The City of Lowell’s Department of Planning and Development hosted a public meeting last night at the Pollard Memorial Library meeting room to update residents on plans to renovate the city’s South Common. DPD’s Rachel Kisker facilitated the meeting and landscape architect Nina Brown (whose first project in Lowell was designing Boarding House Park) did the presentation.
The plan is to have the construction documents complete by June 30 of this year. That would allow the city to apply for a state grant of $1.5 million that, if awarded, would allow construction to begin in the spring of 2012. Since the overall improvements contemplated would cost $7 million, the work will be split into phases.
Phase I will include an extension of last summer’s renovations to the sidewalk and lighting along Thorndike Street all the way to Highland Street. It would also include the installation of a path all the way from Thorndike to South Street with appropriate lighting and the replacement of the existing 8-foot high razor wire topped chain linked fence behind the Rogers School with a more sightly barrier. This path would be laid out to accommodate the contemplated extension of the National Park’s trolley system through the Common.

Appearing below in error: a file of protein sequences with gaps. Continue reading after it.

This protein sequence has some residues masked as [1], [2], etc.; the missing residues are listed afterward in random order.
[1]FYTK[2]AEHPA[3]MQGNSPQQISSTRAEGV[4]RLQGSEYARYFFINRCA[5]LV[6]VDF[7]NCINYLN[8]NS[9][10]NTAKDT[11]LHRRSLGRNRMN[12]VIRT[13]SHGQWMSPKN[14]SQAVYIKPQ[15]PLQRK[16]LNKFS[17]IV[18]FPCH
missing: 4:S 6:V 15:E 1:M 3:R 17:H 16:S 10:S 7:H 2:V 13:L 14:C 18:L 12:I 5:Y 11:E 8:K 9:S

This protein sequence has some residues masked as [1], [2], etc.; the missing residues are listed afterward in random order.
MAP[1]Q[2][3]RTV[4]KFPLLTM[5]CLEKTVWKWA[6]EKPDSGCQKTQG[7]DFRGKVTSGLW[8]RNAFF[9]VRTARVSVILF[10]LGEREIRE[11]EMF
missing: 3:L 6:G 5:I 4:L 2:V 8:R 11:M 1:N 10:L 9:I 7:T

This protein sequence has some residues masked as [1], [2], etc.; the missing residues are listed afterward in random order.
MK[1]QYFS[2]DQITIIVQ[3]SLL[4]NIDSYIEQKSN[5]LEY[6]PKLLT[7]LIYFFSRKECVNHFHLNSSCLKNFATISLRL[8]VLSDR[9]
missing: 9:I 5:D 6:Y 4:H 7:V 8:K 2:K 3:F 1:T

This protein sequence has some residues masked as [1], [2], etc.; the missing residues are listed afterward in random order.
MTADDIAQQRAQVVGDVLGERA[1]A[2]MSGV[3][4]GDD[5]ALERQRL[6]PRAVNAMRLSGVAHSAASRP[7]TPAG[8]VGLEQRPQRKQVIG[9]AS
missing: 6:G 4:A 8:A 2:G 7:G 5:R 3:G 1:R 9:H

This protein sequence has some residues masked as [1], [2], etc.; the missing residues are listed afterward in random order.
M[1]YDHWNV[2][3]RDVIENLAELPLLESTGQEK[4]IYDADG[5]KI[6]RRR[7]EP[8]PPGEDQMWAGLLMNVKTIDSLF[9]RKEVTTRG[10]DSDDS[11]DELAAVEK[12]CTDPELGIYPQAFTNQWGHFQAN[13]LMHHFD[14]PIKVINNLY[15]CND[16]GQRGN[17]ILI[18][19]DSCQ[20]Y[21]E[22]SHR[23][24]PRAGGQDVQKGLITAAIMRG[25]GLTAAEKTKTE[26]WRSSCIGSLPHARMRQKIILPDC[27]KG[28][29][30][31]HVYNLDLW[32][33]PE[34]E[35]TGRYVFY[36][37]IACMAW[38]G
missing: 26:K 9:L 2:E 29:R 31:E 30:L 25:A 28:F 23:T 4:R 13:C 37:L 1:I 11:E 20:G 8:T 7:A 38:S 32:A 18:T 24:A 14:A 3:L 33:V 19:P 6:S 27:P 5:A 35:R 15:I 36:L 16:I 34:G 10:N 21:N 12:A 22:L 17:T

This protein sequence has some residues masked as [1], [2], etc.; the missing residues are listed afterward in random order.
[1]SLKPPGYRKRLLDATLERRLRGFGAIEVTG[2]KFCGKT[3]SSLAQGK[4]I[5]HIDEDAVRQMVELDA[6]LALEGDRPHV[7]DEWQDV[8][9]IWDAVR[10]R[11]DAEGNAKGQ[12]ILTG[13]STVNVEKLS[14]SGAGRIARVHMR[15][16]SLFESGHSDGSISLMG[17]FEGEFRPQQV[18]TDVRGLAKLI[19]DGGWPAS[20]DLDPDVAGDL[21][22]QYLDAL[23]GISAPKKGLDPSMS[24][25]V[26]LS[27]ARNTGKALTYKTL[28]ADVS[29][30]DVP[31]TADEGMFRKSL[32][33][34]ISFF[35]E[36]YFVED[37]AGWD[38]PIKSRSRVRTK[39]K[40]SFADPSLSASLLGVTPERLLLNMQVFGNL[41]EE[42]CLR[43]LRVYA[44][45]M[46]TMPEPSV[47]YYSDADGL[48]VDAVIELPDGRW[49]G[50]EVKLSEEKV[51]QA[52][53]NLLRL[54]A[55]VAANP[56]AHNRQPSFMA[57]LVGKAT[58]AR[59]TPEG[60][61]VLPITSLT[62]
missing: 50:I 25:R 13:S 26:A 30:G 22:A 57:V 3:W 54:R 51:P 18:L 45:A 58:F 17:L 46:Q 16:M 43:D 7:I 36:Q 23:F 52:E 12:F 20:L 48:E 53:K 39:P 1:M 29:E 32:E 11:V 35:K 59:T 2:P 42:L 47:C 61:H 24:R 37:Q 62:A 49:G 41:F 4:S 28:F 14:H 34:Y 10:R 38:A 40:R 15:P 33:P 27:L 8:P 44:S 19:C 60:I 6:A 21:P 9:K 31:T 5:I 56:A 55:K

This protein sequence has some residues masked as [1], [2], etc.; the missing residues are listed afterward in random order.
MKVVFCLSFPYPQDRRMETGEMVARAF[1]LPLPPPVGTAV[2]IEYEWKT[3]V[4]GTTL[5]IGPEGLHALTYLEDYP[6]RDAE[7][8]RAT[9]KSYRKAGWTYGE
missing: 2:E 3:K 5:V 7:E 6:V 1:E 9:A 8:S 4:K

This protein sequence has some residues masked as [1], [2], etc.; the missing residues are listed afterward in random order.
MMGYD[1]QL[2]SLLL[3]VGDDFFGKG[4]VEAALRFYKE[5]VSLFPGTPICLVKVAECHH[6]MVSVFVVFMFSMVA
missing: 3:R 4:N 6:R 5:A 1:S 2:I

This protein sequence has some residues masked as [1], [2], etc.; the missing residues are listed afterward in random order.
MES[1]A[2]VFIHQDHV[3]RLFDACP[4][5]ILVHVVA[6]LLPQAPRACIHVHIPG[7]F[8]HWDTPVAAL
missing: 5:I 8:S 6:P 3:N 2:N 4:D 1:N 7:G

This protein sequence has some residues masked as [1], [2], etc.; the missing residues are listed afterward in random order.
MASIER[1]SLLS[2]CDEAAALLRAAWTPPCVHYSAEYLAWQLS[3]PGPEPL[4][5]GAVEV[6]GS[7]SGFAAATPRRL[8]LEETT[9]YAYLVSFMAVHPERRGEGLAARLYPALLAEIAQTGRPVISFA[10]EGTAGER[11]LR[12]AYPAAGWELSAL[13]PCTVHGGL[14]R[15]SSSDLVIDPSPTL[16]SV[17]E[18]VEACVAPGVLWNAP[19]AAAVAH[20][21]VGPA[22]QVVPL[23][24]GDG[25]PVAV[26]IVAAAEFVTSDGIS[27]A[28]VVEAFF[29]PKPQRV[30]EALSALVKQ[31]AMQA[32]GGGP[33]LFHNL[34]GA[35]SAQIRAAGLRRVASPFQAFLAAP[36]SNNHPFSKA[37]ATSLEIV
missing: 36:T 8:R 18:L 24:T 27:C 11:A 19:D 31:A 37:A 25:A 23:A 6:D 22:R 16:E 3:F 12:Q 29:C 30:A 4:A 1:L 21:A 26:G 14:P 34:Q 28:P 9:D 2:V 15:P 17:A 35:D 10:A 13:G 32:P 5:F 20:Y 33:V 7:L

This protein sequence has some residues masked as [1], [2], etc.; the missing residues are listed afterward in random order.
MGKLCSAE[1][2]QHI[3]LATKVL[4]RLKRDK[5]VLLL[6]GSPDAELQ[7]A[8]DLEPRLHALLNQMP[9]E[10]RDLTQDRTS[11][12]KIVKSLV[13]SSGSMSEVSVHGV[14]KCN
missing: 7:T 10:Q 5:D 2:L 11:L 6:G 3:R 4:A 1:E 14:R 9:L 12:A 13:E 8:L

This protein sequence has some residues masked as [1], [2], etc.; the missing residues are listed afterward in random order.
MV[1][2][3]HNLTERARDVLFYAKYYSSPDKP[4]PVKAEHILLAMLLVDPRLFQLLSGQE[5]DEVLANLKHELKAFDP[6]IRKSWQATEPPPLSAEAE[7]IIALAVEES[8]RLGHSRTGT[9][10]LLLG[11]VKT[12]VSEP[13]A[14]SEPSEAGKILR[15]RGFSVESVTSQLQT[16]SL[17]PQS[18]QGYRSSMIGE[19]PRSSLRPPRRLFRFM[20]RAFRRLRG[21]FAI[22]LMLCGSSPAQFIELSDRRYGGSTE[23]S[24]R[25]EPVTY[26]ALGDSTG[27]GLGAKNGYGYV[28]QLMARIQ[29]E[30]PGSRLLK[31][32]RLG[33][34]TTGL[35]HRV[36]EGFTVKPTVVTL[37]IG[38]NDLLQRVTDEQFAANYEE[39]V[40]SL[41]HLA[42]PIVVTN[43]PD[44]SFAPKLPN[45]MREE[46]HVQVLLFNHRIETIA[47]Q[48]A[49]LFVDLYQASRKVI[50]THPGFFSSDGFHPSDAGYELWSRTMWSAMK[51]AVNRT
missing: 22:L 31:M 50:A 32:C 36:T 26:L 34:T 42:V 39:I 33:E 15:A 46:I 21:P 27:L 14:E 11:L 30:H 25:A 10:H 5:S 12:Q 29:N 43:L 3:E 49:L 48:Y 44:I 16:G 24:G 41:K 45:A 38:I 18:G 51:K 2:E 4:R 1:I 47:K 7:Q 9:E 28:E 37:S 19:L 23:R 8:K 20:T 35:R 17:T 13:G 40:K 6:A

The trolley now ends on Dutton Street opposite the Textile History Museum. The line is expected to be extended into the Hamilton Canal development areal. Once that’s done, it could then be extended again up South Street – crossing Appleton – to the South Street-side of the South Common. From their, the trolley would turn into and cut across the Common and Thorndike Street to drop riders right at the Gallagher Terminal.
Phase II of the project would be the renovation of the existing soccer field. This would include a walking track around the field’s perimeter and an amphitheater built into the slope along Thorndike Street across from the Gallagher Terminal with the stage area on the Thorndike Street side of the playing field. There is an ongoing investigation as to what surface – natural grass or artificial turf – would be best for the soccer field.
Phase III wold include all of the “activities” such as a new playground along South Street and a new pool, either of a traditional variety or a fountain pool. The idea is to keep all the family-friendly activities grouped together in that area so that a parent would be able to supervise multiple children at the same time. There is also much consideration being given to keeping noise down at night because of the housing across South Street. Because of this, a basketball court will be located in the opposite corner of the park, closer to the Thorndike-South Street intersection (although this park will not have lights to keep it from being used late in the evening).
I found this meeting to be very interesting and informative. So much of this work is money-dependent that given the present tough fiscal times, it might take longer to accomplish that we all hope. Still, you can do nothing without a good plan and it seems the city already has that.